Facts are Stubborn Things: Setting the Record Straight on the Justice Department Oversight Hearing Print
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Written by Sen Chuck Grassley   
Tuesday, 15 November 2011 13:46

Senate Judiciary Committee Oversight Hearing with Attorney General Eric Holder, Nov. 8, 2011

•           Senator Grassley: “Who will be held accountable for allowing a letter to Congress with a statement that many people in the Justice Department knew was false?

Attorney General Holder: “Well again I – I have to dispute, with due respect, the assertion that people in the Justice Department knew it was false.”

•           Attorney General Holder to Senator Cornyn: “February the 4th, the information that was contained in that letter was thought to be accurate.  It wasn’t until sometime after that that we had a sense that the information was not, in fact, accurate.  So it wasn’t as if the date upon which we knew the information was inaccurate was on February the 4th.”

•           Senator Lee: “And – and you’ve reiterated several times that people within the Department of Justice believed that the initial statements denying knowledge of Fast and Furious were accurate.  They believed they were accurate.  Obviously these were some people and not all people, right?  Because clearly some people knew.

Attorney General Holder: “Exactly.”

FACT

On November 1, 2011, Assistant Attorney General Lanny Breuer admitted in testimony before the Senate Judiciary Subcommittee on Crime and Terrorism that he knew the statement in the February 4th letter to Senator Grassley was absolutely false.  Mr. Breuer had admitted in a statement issued the day before, on October 31, 2011, that gunwalking in a case known as Operation Wide Receiver was brought to his attention in April 2010.  Documents produced by the Justice Department show that in addition to Mr. Breuer, his Deputy Assistant Attorney General Jason Weinstein, leadership within the Gang Unit of the department’s Criminal Division, and various Gang Unit prosecutors were also aware that guns had been walked in Operation Wide Receiver.  Thus, many senior officials at Justice Department headquarters clearly knew that it was false to assert that “ATF makes every effort to interdict weapons that have been purchased illegally” — because they at least knew that ATF had walked guns in Wide Receiver.  Correspondence that has been produced in response to Freedom of Information Act requests makes clear that the Criminal Division reviewed the February 4 letter multiple times before it was sent to Senator Grassley.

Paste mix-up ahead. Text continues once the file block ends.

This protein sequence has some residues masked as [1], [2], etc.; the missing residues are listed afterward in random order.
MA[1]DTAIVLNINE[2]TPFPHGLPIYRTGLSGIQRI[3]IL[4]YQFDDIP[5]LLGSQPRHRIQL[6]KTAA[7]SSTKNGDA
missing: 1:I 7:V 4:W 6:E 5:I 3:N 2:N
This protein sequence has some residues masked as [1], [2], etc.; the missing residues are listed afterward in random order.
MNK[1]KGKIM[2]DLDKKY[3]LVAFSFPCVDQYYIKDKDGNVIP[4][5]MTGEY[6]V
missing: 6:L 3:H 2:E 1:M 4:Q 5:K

Further, as a follow-up to the letter, Deputy Assistant Attorney General Weinstein conducted a widely-attended briefing on February 10, 2011 for staff of Senate Judiciary Committee members.  In that briefing, Mr. Weinstein did not disclose the gunwalking to staff, and clearly left the impression that they stood by the Justice Department’s Feb. 4 denial of the whistleblowers allegations, even though he was the same individual who brought gunwalking to Mr. Breuer’s attention nine months earlier in April 2010.